As the title suggests, ‘Lootera’ is about a man who charms his way into a family, with dishonourable intentions.  It is a period drama, set in Bengal in the early 1900’s.  The ‘hero’ captures the heart of the female protagonist and they fall in love.  Unpredictably though, the ‘hero’ does not change his ways, even though the audience are desperately willing him to.  He has a friend/accomplice who reminds him with strong words about what his mission is and the consequences of not carrying out the job correctly.  He lets everyone down – including the audience, who can’t quite believe that he would betray his love, and leaves, completing his mission, but leaving a trail of devastation as he departs.  A few years later, we discover that the family that was left behind are ruined, the heroine’s father has died, and she is dying of tuberculosis, living alone in a remote hill station, with her maid, who is both her carer and companion.  The hero is now a deadly fugitive, and forcibly seeks refuge in this remote house, without realising who the occupants are.  An angry, mistrustful reunion occurs, and there is the constant threat of the police.  In fear of their lives, the heroine and her maid reluctantly provide shelter to the fugitive, whereupon he discovers the extent of her illness, and realises that she is dying.  She tells him that she does not have long left, and that she will die when the last leaf on the trees outside the house drifts away.  Wracked with immense guilt, anger, sadness, and the loss of a love that could have been, he takes care of her and tries to bring some happiness back for her final days.  Her health does make some palpable improvements, but everyday as she looks outside, and realises that there is only one tree with a few leaves left, the rest have all disappeared.  Seeing that her health has improved, the outlaw decides that if he is going to survive, he needs to flee.  So, in the middle of the night, he takes his chance, and makes his escape – but is shot dead by a police blockade who have been waiting for him.  She wakes up the next morning and realises that he has gone.  Her eyes turn towards the tree with the last remaining leaf – and even though the wind is blowing fiercely, this last leaf is clinging on to the branch will all its might.  Suspiciously, she looks closely at the leaf, and realises with wide eyes – the leaf had been tied onto the tree so that it would not fall – and with happy tears in her eyes, she understands why…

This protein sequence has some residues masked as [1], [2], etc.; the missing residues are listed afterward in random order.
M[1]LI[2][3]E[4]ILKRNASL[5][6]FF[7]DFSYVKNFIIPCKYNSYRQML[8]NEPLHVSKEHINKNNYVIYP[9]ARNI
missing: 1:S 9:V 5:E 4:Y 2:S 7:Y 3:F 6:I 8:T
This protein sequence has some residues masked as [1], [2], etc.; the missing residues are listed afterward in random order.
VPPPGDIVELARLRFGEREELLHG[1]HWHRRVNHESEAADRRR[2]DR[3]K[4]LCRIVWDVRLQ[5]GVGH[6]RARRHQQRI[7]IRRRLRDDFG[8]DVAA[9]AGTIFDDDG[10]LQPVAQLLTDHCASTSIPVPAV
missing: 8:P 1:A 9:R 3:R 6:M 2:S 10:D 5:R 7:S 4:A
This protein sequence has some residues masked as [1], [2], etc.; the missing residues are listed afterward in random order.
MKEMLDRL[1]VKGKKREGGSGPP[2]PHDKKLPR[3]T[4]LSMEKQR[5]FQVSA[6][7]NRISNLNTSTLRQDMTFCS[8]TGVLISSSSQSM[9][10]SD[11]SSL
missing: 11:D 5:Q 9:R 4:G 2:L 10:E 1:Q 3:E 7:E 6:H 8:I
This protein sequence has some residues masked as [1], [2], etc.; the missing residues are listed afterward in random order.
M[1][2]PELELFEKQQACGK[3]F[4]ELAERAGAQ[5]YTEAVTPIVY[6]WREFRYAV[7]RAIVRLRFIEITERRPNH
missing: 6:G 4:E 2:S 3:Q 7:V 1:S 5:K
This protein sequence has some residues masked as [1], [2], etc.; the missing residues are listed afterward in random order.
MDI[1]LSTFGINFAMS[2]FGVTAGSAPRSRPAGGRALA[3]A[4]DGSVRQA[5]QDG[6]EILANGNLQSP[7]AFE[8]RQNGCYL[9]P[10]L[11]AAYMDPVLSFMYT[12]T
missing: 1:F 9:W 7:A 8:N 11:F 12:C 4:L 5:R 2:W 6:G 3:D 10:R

I love that story.  I love that ending.  It breaks my heart that the two star crossed lovers could not be together at the end – and yet, I know that the story ended correctly.  Well, at least in my eyes it did.

I think this story will stay for me forever – it’s about treachery, love, devastation and ultimately redemption.  The ‘hero’ was fortunate that he had been able to make amends to the woman that he had wronged before he died.  The heroine knew that she had been loved after all, and although her heart had been broken, she received the closure that she needed as she healed.